Sunday, 31 August 2008

Outing the famous

This kind of relates to my post about painting negatives as positives, but I'd like to know about any famous people that have Asperger Syndrome (AS). The problem with this task is that people with AS think that anyone who has ever done anything good ever, must have AS. Even people who were alive before AS was invented are not safe from posthumous diagnosis. People with AS are supposed to like spinning things and I'm sure Einstein is spinning in his grave.

It seems that "outing" successful people seems to pander to some people's delusions that you can only be a free thinker or innovator if you have AS. It's as if people without AS can't possibly be good at anything, and having AS grants you membership to some club that means you'll probably make something of your life. that other famous AS sufferer Barry George.

Saturday, 30 August 2008

The daily grind

One aspect of people with Asperger Syndrome (AS) is that we can have rigid, inflexible routines. The thing is...everyone has routines, it's normal. Having a routine is important for anything you need doing consistently. For example when you get into your car you probably follow a routine, when you do the dishes you probably follow a routine, and at work you probably have a whole load of routines. However you get people posting on forums - "OMG I think I have AS cos in the morning I get out of bed, I put my underwear on, I go to the bathroom and brush my teeth, then I wash, then I put my clothes on, then I put my shoes on, then I go to work. Does this mean I have AS cos I always follow the same routine?" The answer is, of course, "No". It's normal to have routines.

So what's an AS routine? To be honest, I'm not that hot on routines, it is one of the things I don't register strongly on. I do have them, though. You know your AS routines from your NT routines as they are needlessly rigid, and give you a sense of ease and comfort. You don't follow the routine as it means a task is done consistently, you follow it because it makes you feel calm and safe. My big routine is the gym, I go three times a week and I've had the same exercise plan for over a decade. Ask any body builder or personal trainer and they'll be horrified that someone has had the same plan for so long. The reason being is that you need to be constantly "shocking" your body and pushing it out of its comfort zone, as that is what builds muscle. I know this...I understand it. I've just explained it to you. I know it's bad, so why do I do it? Cos I have AS, that's why.

It's more than just keeping the same routine...if I'm on, say, my third exercise for that day and the machine is busy, I won't do exercise four and come back when the machine for exercise three is available, I'll just wait. If I get bored of waiting I'll just leave and go home. For me the routine can not be broken. Don't ask me to explain why, I just get anxious when I think about breaking the routine. It goes further too. I go to the gym Monday, Wednesday and Friday. In that order...always. If I can't make the Wednesday for some reason I won't go the next Friday either, or the next Monday, but it'll continue the following Wednesday. I have to go on a Monday, then a Wednesday, then a Friday.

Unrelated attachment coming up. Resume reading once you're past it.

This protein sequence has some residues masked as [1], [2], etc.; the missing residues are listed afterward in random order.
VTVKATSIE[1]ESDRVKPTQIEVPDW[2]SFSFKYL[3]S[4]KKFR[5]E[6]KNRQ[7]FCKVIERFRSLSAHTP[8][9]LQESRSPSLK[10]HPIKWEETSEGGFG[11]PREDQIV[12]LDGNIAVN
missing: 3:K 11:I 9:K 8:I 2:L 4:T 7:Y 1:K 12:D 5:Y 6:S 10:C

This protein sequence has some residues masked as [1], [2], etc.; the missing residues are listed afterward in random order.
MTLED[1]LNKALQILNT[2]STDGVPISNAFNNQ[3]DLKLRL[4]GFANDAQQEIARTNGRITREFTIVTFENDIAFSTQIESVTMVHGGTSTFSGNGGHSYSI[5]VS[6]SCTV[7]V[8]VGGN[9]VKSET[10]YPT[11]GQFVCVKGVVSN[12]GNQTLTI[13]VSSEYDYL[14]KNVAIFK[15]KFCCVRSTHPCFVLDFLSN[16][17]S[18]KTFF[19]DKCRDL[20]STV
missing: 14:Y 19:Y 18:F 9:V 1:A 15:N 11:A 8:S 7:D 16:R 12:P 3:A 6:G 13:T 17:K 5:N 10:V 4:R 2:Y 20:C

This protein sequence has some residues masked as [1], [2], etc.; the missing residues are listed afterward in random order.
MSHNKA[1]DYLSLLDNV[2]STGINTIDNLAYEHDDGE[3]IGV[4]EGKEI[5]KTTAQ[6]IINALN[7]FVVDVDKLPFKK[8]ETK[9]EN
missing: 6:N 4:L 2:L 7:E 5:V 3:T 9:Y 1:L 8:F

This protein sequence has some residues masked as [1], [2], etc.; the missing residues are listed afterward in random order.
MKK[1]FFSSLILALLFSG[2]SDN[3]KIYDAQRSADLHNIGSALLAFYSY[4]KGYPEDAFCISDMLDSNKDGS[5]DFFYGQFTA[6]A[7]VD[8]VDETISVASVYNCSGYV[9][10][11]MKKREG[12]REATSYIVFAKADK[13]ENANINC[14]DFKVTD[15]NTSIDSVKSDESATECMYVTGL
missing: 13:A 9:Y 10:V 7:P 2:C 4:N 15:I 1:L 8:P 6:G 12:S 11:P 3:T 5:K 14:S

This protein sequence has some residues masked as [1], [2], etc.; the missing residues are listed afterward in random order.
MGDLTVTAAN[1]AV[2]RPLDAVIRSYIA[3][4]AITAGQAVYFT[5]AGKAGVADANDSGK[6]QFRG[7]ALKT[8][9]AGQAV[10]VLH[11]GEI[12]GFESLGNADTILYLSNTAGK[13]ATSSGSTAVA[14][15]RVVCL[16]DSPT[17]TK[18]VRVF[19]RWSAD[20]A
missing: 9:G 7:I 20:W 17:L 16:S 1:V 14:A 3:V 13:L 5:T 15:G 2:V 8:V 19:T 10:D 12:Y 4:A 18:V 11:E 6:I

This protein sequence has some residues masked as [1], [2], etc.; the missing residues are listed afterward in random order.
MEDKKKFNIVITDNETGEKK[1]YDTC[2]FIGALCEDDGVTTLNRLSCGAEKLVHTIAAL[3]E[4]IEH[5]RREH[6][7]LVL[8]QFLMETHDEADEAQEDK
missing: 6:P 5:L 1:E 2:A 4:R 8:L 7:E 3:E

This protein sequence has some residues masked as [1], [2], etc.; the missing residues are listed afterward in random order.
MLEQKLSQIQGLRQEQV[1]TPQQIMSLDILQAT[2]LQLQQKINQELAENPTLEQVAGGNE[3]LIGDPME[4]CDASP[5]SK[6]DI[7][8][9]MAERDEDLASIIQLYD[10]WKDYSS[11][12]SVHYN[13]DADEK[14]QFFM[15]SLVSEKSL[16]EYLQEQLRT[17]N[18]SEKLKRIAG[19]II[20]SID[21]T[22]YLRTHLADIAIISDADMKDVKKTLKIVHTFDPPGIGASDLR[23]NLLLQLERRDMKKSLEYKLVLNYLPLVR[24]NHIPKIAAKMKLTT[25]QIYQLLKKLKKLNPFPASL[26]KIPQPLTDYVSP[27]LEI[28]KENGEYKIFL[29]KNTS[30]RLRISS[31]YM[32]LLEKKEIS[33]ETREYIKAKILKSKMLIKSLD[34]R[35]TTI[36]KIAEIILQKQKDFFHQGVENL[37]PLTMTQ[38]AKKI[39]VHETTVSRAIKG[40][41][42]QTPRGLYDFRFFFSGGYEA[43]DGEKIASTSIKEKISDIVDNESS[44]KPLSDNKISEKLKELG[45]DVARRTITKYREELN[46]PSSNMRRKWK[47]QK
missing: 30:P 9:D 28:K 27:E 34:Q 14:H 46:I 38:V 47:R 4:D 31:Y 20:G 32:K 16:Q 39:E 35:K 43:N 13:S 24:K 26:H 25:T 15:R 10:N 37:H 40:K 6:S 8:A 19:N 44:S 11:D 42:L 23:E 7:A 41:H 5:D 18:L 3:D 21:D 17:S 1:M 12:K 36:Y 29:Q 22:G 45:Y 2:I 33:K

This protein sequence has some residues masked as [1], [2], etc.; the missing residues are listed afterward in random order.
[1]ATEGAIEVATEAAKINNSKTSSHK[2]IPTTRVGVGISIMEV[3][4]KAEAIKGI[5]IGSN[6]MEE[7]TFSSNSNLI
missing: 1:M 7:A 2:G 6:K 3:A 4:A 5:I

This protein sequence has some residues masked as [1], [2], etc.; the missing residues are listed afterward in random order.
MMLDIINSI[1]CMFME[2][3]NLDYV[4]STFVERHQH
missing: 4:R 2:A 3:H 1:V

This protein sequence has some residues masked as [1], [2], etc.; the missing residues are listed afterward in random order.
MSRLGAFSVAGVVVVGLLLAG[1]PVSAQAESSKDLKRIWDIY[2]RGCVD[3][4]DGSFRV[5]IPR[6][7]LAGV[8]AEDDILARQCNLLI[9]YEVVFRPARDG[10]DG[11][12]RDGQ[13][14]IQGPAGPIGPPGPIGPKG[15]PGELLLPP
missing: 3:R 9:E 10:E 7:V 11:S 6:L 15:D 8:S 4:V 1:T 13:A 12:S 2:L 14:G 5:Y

That's an AS routine. It is needlessly inflexible and causes anxiety when broken. I have other minor routines too. At the weekend there is a cafe I like to go to and have a breakfast and a large coffee. I can't go anywhere else; looking at other cafes to have breakfast makes me feel anxious. You know you have AS when you rarely have to ask for anything, when the servers always know what you want before you ask, you might have AS. There is also a kebab place when I buy my kebabs from; I walk in and the guy asks "Large doner?" AS routine? No...they just do amazing kebabs, the best in the area and their chilli sauce is to die for. I don't feel anxious buying kebabs elsewhere, I just buy from this place cos they are the best in my area. Not every routine you have is due to your AS.

I won't buy apples that aren't Empire apples. I won't buy jeans that aren't Levi 501s. I know they are AS routines as I feel stressed an anxious if I have to consider buying anything else. I also hate taking time off work as it is a break in my routine.

Anyway, back to the gym. Another AS trait I don't think I have (*) is the issue of personal space. I like personal space, I worship it...but some people with AS have problems appreciating it and can invade the persona space of others. The gym, for me, is a bizarre situation where it seems that everyone else has the personal space issue and not me! I don't like being next to naked fat men with small penises. When I return to my locker and find a gaggle of jiggling man-flesh, I get my stuff and move to a bench where there is no-one else standing around. However no-one else seems to do this. If my locker area is empty when I get to it, but people subsequently turn up, do they think to move elsewhere? NO! They just get all fat and naked inches away from me, bending over as they dry their disgusting crevices. Yuk.

* one of the issues of AS is that you don't appreciate your own symptoms or how annoying they are. If you do, you might not have AS. You tend to only know when you're "breaking social norms" cos someone else has told you your behaviour is unacceptable or unusual.

Friday, 29 August 2008

Physician, heal thyself

I sometimes wonder if I'm the only person in the world who actually has Asperger Syndrome (AS). You see I went to a psychologist and underwent testing to obtain a diagnosis. The only other places you get to "meet" people with AS are on the internet...but they're all "self diagnosed". How can you self diagnose such a thing? If your car engine won't start do you "self-diagnose" what the issue is? Then go around telling everyone that your widget has broken? If the central heating stops working in your house do you "self-diagnose" the issue and go around telling everyone your gromit has split? Of course not...cos if you're not a professional in the field then your diagnosis is worthless.